Martin Luther King’s campaign for the poor
Nearly four years after President Lyndon Johnson declared the War on Poverty, Martin Luther King called on poor people to come together and demand their economic rights. The campaign was simple, he explained, ‘‘as pure as a man needing an income to support his family.” So why does financial independence still remain out of reach for so many men, even 45 years later, and what can be done to change that?
Today, over 15 million men between the ages of 18 and 44 cannot afford to support a family, according to a study we recently released with the Department of Health and Human Services. These men are disproportionately African American and Hispanic and over half made less than $10,000 in a year, below the poverty threshold for a single person. These men are in their prime years, when most men are building careers and forming families, but many of these men are not doing so.
According to ethnographers who have studied this population and service providers who have worked with them, most of these men want to support their families but lack the means to be a major breadwinner, in part because they lack the educational credentials to obtain high-wage jobs and in part because they are caught in the web of the criminal justice system that prevents them from reconnecting once they’ve fallen behind.
The low-income men who were the focus of our study lack a college education and live in families with incomes below twice the poverty line. More than half have never married and nearly one-third lack even a high school diploma. Only 61 percent were employed in 2008-10 and only 45 percent were employed full time for an entire year. Among low-income African American men, only 44 percent were employed during that period.
What’s more, incarceration rates have skyrocketed since King first announced his campaign in 1967. The lifetime chances of incarceration are nearly three times higher for a young African American man born in 2001 than in 1974 [figure 1]. Today, 932 out of every 100,000 men are incarcerated, but the rates are highest for African Americans, with 3,023 per 100,000 men in prison, compared with 478 for white men and 1,238 for Hispanic men.
So the policy question is—how can these men get on a career path that pays family-supporting wages and prevent the next generation from facing the same barriers?
Another door must open
Even after leaving the justice system behind, applicants with criminal records are largely ignored by potential employers, making jobs nearly impossible to attain. Without changes to public and private policies, these ex-offenders will continue to face high barriers to employment, leaving their families and communities to bear the consequences.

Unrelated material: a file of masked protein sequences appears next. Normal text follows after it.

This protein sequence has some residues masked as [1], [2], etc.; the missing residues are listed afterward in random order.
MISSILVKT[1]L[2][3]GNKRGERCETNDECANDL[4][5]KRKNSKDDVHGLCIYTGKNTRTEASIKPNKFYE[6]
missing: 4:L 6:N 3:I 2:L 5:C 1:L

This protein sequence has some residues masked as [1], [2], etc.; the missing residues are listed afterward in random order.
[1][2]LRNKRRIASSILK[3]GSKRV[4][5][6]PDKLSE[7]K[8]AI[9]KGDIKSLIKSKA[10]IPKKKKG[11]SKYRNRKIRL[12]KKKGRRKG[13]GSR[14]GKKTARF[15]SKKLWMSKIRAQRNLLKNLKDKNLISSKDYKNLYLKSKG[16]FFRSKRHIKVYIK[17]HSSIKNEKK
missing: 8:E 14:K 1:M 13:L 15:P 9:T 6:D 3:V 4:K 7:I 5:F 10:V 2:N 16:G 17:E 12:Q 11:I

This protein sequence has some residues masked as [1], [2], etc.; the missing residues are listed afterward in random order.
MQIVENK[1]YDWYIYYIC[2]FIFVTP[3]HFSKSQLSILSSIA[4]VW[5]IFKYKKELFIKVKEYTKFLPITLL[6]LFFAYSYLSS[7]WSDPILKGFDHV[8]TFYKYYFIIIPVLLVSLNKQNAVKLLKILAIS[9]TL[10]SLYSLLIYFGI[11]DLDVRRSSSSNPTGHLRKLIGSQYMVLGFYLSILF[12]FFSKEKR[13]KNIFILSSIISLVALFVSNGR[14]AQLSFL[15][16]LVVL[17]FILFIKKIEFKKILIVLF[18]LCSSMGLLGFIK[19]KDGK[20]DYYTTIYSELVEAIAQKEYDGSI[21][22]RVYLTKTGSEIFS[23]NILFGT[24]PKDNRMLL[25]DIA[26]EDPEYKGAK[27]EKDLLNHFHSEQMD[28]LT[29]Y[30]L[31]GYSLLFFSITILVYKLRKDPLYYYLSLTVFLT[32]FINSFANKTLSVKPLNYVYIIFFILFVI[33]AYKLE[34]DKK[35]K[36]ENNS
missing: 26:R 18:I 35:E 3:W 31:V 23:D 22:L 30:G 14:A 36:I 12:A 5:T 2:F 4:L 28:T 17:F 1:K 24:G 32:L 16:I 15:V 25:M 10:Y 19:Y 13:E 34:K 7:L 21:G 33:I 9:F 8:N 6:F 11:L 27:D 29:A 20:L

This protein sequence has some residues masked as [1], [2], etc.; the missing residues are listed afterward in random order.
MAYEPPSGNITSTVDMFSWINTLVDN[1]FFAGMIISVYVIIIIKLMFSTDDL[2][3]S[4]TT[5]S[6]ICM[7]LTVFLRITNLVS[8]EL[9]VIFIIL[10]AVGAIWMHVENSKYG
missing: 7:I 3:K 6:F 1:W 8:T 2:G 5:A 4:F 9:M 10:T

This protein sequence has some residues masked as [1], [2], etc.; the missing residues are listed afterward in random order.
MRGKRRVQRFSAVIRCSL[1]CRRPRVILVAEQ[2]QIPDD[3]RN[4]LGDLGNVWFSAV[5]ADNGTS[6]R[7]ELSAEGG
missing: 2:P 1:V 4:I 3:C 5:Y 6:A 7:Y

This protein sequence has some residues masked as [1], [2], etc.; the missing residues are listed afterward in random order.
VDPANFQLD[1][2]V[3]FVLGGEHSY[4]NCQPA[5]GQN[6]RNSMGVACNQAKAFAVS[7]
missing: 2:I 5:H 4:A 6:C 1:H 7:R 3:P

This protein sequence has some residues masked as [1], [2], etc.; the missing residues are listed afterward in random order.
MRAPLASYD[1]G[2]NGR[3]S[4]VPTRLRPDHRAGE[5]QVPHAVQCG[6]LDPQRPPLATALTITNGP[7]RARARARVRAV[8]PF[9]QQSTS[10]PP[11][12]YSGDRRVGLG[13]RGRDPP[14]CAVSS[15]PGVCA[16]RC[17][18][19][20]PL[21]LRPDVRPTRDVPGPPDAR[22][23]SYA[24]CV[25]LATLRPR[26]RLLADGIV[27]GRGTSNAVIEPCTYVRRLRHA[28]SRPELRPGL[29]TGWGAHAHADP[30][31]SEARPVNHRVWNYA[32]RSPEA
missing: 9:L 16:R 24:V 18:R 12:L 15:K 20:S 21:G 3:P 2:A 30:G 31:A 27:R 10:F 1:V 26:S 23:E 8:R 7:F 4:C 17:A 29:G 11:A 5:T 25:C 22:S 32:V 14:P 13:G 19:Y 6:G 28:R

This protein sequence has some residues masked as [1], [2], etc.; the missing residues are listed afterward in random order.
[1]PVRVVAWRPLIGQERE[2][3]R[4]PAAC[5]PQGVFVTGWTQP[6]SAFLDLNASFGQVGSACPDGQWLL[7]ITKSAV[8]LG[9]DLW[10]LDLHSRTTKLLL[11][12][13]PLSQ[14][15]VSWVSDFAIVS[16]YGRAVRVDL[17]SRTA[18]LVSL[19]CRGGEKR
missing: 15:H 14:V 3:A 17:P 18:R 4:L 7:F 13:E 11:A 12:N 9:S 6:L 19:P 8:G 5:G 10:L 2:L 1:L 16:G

Healthier men, healthier families
Health problems can also hinder a person’s ability to work. Low-income men are more likely to report being in poor or fair health—and more likely to lack the health insurance needed to address it. The Affordable Care Act could make health care more accessible for some low-income men and improve their capacity for higher-earning jobs.
Regional differences matter
The scope of the ACA’s and other policies’ benefits, however, will depend on where low-income men live. Most live in large metropolitan areas and more than half in just 10 states—California, Texas, Florida, New York, Illinois, Georgia, North Carolina, Michigan, and Pennsylvania. While most low-income men reside in large cities, in smaller cities, the concentration is often higher. The demographics of the low-income men population also vary by region, with African Americans concentrated in the East and Southeast and Hispanics in the West. To truly support those who want to get on a better path, policies designed to lower barriers must address these geographic differences.
As we revisit the poverty question this year, let’s not forget that the question for many should be as simple as “can they earn an income that supports their family?” Right now, for about 15 million men, the answer is “probably not.”
Martin Luther King Jr. Memorial photo from Flickr user Scott Ableman (CC BY-NC-ND 2.0)